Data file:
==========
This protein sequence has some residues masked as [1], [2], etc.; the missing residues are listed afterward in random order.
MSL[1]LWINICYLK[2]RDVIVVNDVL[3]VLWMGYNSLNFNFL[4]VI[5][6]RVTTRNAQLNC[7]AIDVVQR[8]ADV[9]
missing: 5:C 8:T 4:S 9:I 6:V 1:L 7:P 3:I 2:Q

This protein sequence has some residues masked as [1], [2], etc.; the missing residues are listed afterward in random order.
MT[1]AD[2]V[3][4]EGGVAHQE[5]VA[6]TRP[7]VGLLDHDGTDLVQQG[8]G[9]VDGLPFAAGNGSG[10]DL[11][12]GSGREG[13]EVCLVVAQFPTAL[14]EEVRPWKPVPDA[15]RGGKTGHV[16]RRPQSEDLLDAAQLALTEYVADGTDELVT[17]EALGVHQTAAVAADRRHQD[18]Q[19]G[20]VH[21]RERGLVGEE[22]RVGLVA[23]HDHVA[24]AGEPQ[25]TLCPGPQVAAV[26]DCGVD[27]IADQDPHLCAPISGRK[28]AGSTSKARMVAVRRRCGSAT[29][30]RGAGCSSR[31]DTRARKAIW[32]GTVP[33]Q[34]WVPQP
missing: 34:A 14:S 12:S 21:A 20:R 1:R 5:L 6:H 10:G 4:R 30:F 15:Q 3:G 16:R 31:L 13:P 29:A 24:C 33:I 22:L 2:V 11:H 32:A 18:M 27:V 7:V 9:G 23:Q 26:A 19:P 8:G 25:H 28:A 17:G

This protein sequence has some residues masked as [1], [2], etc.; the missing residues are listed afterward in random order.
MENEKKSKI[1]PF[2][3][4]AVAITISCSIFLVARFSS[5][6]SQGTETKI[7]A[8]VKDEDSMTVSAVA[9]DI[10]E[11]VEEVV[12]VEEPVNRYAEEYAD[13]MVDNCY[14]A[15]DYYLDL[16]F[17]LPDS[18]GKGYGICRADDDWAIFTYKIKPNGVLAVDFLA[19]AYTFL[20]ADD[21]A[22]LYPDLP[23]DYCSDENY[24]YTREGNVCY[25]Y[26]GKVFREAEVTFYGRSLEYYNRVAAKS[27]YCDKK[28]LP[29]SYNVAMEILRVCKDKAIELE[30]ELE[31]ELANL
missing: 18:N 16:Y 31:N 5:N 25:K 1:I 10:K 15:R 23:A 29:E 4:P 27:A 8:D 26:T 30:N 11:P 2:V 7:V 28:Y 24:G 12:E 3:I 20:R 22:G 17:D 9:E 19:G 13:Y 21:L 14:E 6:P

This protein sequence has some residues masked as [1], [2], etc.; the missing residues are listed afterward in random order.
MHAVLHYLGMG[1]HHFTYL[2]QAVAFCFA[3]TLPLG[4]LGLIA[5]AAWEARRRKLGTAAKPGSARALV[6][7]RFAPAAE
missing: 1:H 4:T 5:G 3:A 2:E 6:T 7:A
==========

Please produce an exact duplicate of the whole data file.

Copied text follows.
This protein sequence has some residues masked as [1], [2], etc.; the missing residues are listed afterward in random order.
MSL[1]LWINICYLK[2]RDVIVVNDVL[3]VLWMGYNSLNFNFL[4]VI[5][6]RVTTRNAQLNC[7]AIDVVQR[8]ADV[9]
missing: 5:C 8:T 4:S 9:I 6:V 1:L 7:P 3:I 2:Q

This protein sequence has some residues masked as [1], [2], etc.; the missing residues are listed afterward in random order.
MT[1]AD[2]V[3][4]EGGVAHQE[5]VA[6]TRP[7]VGLLDHDGTDLVQQG[8]G[9]VDGLPFAAGNGSG[10]DL[11][12]GSGREG[13]EVCLVVAQFPTAL[14]EEVRPWKPVPDA[15]RGGKTGHV[16]RRPQSEDLLDAAQLALTEYVADGTDELVT[17]EALGVHQTAAVAADRRHQD[18]Q[19]G[20]VH[21]RERGLVGEE[22]RVGLVA[23]HDHVA[24]AGEPQ[25]TLCPGPQVAAV[26]DCGVD[27]IADQDPHLCAPISGRK[28]AGSTSKARMVAVRRRCGSAT[29][30]RGAGCSSR[31]DTRARKAIW[32]GTVP[33]Q[34]WVPQP
missing: 34:A 14:S 12:S 21:A 20:R 1:R 5:L 6:H 10:G 4:R 30:F 15:Q 3:G 16:R 31:L 13:P 29:A 24:C 33:I 22:L 2:V 11:H 32:A 18:M 27:V 7:V 9:G 23:Q 26:A 19:P 8:G 25:H 28:A 17:G

This protein sequence has some residues masked as [1], [2], etc.; the missing residues are listed afterward in random order.
MENEKKSKI[1]PF[2][3][4]AVAITISCSIFLVARFSS[5][6]SQGTETKI[7]A[8]VKDEDSMTVSAVA[9]DI[10]E[11]VEEVV[12]VEEPVNRYAEEYAD[13]MVDNCY[14]A[15]DYYLDL[16]F[17]LPDS[18]GKGYGICRADDDWAIFTYKIKPNGVLAVDFLA[19]AYTFL[20]ADD[21]A[22]LYPDLP[23]DYCSDENY[24]YTREGNVCY[25]Y[26]GKVFREAEVTFYGRSLEYYNRVAAKS[27]YCDKK[28]LP[29]SYNVAMEILRVCKDKAIELE[30]ELE[31]ELANL
missing: 18:N 16:Y 31:N 5:N 25:K 1:I 10:K 15:R 23:A 29:E 4:P 27:A 8:D 26:T 30:N 11:P 2:V 7:V 28:Y 24:G 12:E 3:I 20:R 22:G 17:D 9:E 19:G 13:Y 21:L 14:E 6:P

This protein sequence has some residues masked as [1], [2], etc.; the missing residues are listed afterward in random order.
MHAVLHYLGMG[1]HHFTYL[2]QAVAFCFA[3]TLPLG[4]LGLIA[5]AAWEARRRKLGTAAKPGSARALV[6][7]RFAPAAE
missing: 1:H 4:T 5:G 3:A 2:E 6:T 7:A